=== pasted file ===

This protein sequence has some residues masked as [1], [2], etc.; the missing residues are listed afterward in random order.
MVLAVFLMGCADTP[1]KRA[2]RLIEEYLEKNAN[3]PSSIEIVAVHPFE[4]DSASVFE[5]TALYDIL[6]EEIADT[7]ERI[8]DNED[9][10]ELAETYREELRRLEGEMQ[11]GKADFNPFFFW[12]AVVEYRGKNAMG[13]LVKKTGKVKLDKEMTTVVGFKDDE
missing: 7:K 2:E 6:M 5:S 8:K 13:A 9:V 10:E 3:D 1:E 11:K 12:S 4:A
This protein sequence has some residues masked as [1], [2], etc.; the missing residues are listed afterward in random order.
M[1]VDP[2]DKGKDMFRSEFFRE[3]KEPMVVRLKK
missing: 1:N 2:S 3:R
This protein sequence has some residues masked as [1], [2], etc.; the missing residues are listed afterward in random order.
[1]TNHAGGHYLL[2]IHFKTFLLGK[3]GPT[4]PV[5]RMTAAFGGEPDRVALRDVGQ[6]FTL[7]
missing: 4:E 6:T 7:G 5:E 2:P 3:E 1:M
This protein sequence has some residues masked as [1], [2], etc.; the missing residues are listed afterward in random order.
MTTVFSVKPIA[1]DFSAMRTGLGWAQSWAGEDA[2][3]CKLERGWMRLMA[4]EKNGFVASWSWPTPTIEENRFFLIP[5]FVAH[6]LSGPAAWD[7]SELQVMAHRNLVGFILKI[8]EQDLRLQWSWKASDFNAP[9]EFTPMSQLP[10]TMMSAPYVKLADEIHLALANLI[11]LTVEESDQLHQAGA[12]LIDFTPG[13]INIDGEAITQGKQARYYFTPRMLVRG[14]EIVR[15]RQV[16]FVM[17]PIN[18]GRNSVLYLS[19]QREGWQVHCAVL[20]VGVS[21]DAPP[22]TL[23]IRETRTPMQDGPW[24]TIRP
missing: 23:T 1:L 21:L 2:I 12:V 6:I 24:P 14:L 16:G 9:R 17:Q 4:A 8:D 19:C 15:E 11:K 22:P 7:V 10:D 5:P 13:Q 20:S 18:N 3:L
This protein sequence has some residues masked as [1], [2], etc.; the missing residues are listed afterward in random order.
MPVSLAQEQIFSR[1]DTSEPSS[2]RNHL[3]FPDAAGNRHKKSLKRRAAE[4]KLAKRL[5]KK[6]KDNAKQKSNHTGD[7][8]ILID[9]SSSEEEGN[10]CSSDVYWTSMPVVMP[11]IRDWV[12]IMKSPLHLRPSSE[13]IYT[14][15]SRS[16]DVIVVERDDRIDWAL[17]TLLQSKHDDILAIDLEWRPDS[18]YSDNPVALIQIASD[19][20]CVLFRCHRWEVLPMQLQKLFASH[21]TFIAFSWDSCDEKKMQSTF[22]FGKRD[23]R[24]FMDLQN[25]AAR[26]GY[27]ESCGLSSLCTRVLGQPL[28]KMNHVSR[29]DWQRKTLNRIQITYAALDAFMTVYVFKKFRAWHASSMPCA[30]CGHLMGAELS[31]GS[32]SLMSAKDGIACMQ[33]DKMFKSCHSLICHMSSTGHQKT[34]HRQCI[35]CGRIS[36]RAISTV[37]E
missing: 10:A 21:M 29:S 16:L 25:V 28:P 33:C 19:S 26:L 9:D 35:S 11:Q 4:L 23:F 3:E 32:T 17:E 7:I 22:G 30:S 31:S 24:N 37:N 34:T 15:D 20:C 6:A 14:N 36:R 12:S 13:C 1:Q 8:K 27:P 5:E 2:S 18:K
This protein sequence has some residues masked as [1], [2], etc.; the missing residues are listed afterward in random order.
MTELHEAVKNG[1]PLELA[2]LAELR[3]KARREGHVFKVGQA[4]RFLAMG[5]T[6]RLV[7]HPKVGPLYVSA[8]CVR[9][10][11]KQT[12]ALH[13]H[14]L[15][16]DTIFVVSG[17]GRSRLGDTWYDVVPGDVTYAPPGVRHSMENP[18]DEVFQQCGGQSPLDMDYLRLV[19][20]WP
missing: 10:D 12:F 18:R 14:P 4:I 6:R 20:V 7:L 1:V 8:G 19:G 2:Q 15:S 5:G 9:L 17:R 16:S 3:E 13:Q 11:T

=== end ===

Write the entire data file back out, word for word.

This protein sequence has some residues masked as [1], [2], etc.; the missing residues are listed afterward in random order.
MVLAVFLMGCADTP[1]KRA[2]RLIEEYLEKNAN[3]PSSIEIVAVHPFE[4]DSASVFE[5]TALYDIL[6]EEIADT[7]ERI[8]DNED[9][10]ELAETYREELRRLEGEMQ[11]GKADFNPFFFW[12]AVVEYRGKNAMG[13]LVKKTGKVKLDKEMTTVVGFKDDE
missing: 7:K 2:E 6:M 5:S 8:K 13:A 9:V 10:E 3:D 1:E 11:K 12:S 4:A
This protein sequence has some residues masked as [1], [2], etc.; the missing residues are listed afterward in random order.
M[1]VDP[2]DKGKDMFRSEFFRE[3]KEPMVVRLKK
missing: 1:N 2:S 3:R
This protein sequence has some residues masked as [1], [2], etc.; the missing residues are listed afterward in random order.
[1]TNHAGGHYLL[2]IHFKTFLLGK[3]GPT[4]PV[5]RMTAAFGGEPDRVALRDVGQ[6]FTL[7]
missing: 4:E 6:T 7:G 5:E 2:P 3:E 1:M
This protein sequence has some residues masked as [1], [2], etc.; the missing residues are listed afterward in random order.
MTTVFSVKPIA[1]DFSAMRTGLGWAQSWAGEDA[2][3]CKLERGWMRLMA[4]EKNGFVASWSWPTPTIEENRFFLIP[5]FVAH[6]LSGPAAWD[7]SELQVMAHRNLVGFILKI[8]EQDLRLQWSWKASDFNAP[9]EFTPMSQLP[10]TMMSAPYVKLADEIHLALANLI[11]LTVEESDQLHQAGA[12]LIDFTPG[13]INIDGEAITQGKQARYYFTPRMLVRG[14]EIVR[15]RQV[16]FVM[17]PIN[18]GRNSVLYLS[19]QREGWQVHCAVL[20]VGVS[21]DAPP[22]TL[23]IRETRTPMQDGPW[24]TIRP
missing: 23:T 1:L 21:L 2:I 12:V 6:I 24:P 14:L 16:G 9:R 17:Q 4:A 8:D 19:C 15:E 11:K 22:P 7:V 10:D 5:P 13:Q 20:S 18:N 3:L
This protein sequence has some residues masked as [1], [2], etc.; the missing residues are listed afterward in random order.
MPVSLAQEQIFSR[1]DTSEPSS[2]RNHL[3]FPDAAGNRHKKSLKRRAAE[4]KLAKRL[5]KK[6]KDNAKQKSNHTGD[7][8]ILID[9]SSSEEEGN[10]CSSDVYWTSMPVVMP[11]IRDWV[12]IMKSPLHLRPSSE[13]IYT[14][15]SRS[16]DVIVVERDDRIDWAL[17]TLLQSKHDDILAIDLEWRPDS[18]YSDNPVALIQIASD[19][20]CVLFRCHRWEVLPMQLQKLFASH[21]TFIAFSWDSCDEKKMQSTF[22]FGKRD[23]R[24]FMDLQN[25]AAR[26]GY[27]ESCGLSSLCTRVLGQPL[28]KMNHVSR[29]DWQRKTLNRIQITYAALDAFMTVYVFKKFRAWHASSMPCA[30]CGHLMGAELS[31]GS[32]SLMSAKDGIACMQ[33]DKMFKSCHSLICHMSSTGHQKT[34]HRQCI[35]CGRIS[36]RAISTV[37]E
missing: 10:A 21:M 29:S 16:L 25:V 28:P 33:C 19:S 26:L 9:D 35:S 11:Q 4:L 23:F 3:E 32:T 17:E 7:I 22:G 30:S 31:S 24:N 37:N 34:T 15:D 20:C 6:A 14:N 36:R 12:S 13:C 1:Q 8:K 27:P 5:E 2:S 18:K
This protein sequence has some residues masked as [1], [2], etc.; the missing residues are listed afterward in random order.
MTELHEAVKNG[1]PLELA[2]LAELR[3]KARREGHVFKVGQA[4]RFLAMG[5]T[6]RLV[7]HPKVGPLYVSA[8]CVR[9][10][11]KQT[12]ALH[13]H[14]L[15][16]DTIFVVSG[17]GRSRLGDTWYDVVPGDVTYAPPGVRHSMENP[18]DEVFQQCGGQSPLDMDYLRLV[19][20]WP
missing: 10:D 12:F 18:R 14:P 4:I 6:R 20:V 7:L 1:V 8:G 19:G 2:Q 15:S 5:G 9:L 17:R 16:S 3:E 13:Q 11:T